Thank you to each and every one of our volunteers, donors, partners, and friends. You have given children with limited access to books the opportunity to read. What could be more valuable? Of course we would be happy for your end-of-year (or any time of year) donations of money, books, or time. Please subscribe to our blog; follow us on Facebook or Twitter; tell your friends; and keep in touch.
Together, WE ARE
Most days the problems of the world feel very large, and our ability to solve them so very small.
“What could $10 possibly do?”
With zero overhead, Rx for Reading uses 100% of donations to purchase new books and build free community libraries.
This is what we purchased with a recent $10.00 donation:
THANKS from the Very Hungry Caterpillar: 70¢
I Wonder: Celebrating Daddies Doin’ Work: 60¢
Satchmo’s Blues, 80¢
Jan Brett’s Animal Treasury: 80¢
Hamster Princess: Harriet the Invincible: 80¢
The Very Eric Carle Treasury: 80¢
The Foot Book: 80¢
The Only Child: 80¢
A Day in the Life of Marlon Bundo: 60¢
If You Come Softly: 80¢
The Crayons’ Book of Numbers: 80¢
The All-I’ll-Ever-Want-Christmas-Doll: 80¢
For those of you keeping count at home:
One $10 donation.
13 brand new books.
And 10¢ to spare.
Thank you to all of our supporters, from Rx for Reading Detroit!
Make your tax-deductible donation here:
Tome, Lea, Comparta!
Rx for Reading is excited to announce our new collaboration with the César Chávez Academy in Southwest Detroit. The early elementary school is now home to an Rx for Reading community library, which was given to the school along with a collection of 400 children’s books to help keep it filled. All students at the school are invited to “Take, Read, Share!” / “Tome, Lea, Comporta!”
“I love to see the children choosing books and donating them to the Lorax library.”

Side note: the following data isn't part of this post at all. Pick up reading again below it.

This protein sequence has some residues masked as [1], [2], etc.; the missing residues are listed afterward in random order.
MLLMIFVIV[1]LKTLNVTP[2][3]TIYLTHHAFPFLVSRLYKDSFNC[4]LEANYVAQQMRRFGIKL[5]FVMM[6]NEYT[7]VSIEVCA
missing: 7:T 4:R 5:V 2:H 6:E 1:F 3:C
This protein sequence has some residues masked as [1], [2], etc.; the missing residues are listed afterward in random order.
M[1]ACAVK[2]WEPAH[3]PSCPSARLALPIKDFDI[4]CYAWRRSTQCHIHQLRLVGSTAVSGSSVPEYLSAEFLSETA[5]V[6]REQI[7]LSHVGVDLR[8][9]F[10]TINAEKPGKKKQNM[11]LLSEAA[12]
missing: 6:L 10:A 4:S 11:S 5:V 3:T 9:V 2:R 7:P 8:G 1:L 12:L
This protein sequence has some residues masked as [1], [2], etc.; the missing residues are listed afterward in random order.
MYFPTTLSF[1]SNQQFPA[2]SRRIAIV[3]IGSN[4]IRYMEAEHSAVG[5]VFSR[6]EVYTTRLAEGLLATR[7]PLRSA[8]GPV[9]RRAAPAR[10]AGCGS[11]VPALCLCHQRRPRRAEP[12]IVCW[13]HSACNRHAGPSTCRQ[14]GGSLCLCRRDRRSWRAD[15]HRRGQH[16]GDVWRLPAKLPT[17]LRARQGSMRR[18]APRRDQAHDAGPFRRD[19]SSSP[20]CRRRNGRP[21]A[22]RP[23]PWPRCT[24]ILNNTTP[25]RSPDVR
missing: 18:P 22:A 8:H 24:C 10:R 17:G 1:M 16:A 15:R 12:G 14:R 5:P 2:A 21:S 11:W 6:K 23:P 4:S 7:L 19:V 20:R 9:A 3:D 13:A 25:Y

Lauri Cobb, Intervention Teacher, César Chávez Early Elementary (and our partner on the ground!)
“I’ve never seen anything like it!”
Arely Valencia, parent and one-on-one aide at César Chávez
Rx for Reading also sponsored the school’s celebration of El día de los niños / El día de los libros (Children’s Day/Book Day), providing a brand new book for every one of the school’s 455 kindergarten, 1st, and 2nd graders. Two Detroit Mercy alums, Marco Ineguez-Vera (BSN-Nursing) and Ana Barajas (Honors Biology), read to students at the event.
Thank you, César Chávez, for giving the Lorax Library the perfect home!
On September 25th, 2014, Rx for Reading Detroit was born!
Our mission from the beginning has been a simple one:
- Expand access to high-quality children’s books for kids in our community.
- Support low-income families in reading with their children.
- Collaborate with diverse community partners in Detroit and the surrounding area.
Our initial goal was to collect and distribute 1,000 children’s books. Three years later, we have had the great privilege of giving over 80,000 books to kids and families in Detroit, Hamtramck, Highland Park, Dearborn, and Ypsilanti.
How have we done it?
Thousands of growing kids and teens have given their books to be shared with younger children.
Scores of schools, businesses, and community organizations have run book drives to help collect books.
20,000 brand new books have been purchased with generous financial support from over 100 individual donors as well as grants from Impact Detroit, Ford Community Corps, Kohl’s Cares, University of Detroit Mercy Mission Micro-Grant Program, and University of Detroit Mercy Women’s and Gender Studies Program.
Over 100 Detroit Mercy undergraduates and graduate students have done the “heavy lifting” of day-to-day operations.
Our belief is that literacy is social justice.
Our vision is to help eliminate the opportunity gap by ensuring universal access to age-appropriate reading material.
Our commitment is to raising the next generation of readers and leaders in our community.
To help celebrate our 3rd birthday, read to a child in your life, or give a donation to help support reading in the lives of all children!
Guest blog by Emma Mucci, Student Coordinator for Rx for Reading Detroit
Rx for Reading has reached another memorable milestone! Since September 2014, we have distributed over 75,000 books to thousands of kids and families in our community. We couldn’t have done it without our incredible community partners, organizations that work every day to support families and empower children in Detroit, Hamtramck, and Highland Park.
We also could not have reached this goal without our many supporters and donors. As the number of families we serve has grown, so has our need for books and financial donations. During the spring and summer of 2017, over 20 different organizations and schools ran book drives for Rx for Reading. Book drives were held as close as the University of Detroit Mercy campus to as far away as Grand Junction, Colorado! Together these donors contributed over 10,000 books to help support literacy for all children.